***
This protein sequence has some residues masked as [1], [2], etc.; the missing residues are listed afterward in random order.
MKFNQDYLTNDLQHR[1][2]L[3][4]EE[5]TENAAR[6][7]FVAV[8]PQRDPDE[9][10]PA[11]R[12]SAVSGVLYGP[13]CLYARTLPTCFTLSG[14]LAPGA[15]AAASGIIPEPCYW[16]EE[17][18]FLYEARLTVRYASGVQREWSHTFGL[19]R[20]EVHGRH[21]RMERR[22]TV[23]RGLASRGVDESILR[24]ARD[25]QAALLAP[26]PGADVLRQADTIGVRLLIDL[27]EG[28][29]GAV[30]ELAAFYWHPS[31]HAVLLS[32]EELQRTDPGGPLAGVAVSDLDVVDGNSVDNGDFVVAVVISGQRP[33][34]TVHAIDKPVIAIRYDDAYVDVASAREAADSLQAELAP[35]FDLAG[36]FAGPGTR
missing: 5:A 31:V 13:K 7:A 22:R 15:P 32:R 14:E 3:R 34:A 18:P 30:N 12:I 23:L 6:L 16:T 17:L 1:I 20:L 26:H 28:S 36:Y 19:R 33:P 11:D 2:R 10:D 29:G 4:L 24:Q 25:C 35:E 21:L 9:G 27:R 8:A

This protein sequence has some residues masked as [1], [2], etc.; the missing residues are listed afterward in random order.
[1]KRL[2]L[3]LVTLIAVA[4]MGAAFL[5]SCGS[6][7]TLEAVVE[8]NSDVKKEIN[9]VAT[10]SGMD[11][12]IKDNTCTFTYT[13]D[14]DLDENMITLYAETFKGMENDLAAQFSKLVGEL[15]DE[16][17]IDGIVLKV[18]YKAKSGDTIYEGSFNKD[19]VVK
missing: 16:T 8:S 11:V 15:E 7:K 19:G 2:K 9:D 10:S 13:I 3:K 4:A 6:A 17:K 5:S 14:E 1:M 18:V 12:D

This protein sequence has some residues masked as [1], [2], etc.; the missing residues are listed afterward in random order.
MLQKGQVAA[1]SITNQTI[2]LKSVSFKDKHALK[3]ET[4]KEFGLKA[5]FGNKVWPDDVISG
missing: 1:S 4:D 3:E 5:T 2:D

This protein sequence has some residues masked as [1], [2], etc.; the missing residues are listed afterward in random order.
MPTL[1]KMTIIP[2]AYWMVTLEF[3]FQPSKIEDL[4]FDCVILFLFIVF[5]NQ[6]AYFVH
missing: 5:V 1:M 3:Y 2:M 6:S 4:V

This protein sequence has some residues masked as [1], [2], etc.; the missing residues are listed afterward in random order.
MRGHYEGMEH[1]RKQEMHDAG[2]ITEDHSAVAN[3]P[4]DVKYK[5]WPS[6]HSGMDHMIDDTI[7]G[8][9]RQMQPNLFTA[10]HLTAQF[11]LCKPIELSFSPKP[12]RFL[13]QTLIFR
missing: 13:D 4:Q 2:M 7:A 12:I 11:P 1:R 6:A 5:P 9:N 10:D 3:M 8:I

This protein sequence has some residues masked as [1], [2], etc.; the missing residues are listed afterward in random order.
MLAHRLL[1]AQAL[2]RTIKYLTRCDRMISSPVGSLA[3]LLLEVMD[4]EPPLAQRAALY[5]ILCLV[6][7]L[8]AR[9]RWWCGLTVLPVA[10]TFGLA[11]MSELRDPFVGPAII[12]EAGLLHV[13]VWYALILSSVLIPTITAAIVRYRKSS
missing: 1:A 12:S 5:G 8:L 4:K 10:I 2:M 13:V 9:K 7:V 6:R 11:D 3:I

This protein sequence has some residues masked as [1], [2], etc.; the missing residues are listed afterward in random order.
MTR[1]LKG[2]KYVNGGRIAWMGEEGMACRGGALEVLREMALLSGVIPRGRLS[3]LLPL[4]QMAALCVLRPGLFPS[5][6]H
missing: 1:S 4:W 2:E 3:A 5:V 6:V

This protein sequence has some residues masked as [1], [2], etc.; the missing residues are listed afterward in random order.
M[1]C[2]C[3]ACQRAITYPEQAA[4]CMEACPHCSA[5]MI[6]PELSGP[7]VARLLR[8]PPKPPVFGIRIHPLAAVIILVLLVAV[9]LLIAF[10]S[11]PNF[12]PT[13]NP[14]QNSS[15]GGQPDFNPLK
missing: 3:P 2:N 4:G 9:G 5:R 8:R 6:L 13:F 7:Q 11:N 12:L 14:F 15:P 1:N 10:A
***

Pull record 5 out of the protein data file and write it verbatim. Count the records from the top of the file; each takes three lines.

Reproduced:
This protein sequence has some residues masked as [1], [2], etc.; the missing residues are listed afterward in random order.
MRGHYEGMEH[1]RKQEMHDAG[2]ITEDHSAVAN[3]P[4]DVKYK[5]WPS[6]HSGMDHMIDDTI[7]G[8][9]RQMQPNLFTA[10]HLTAQF[11]LCKPIELSFSPKP[12]RFL[13]QTLIFR
missing: 13:D 4:Q 2:M 7:A 12:I 11:P 1:R 6:A 5:P 9:N 10:D 3:M 8:I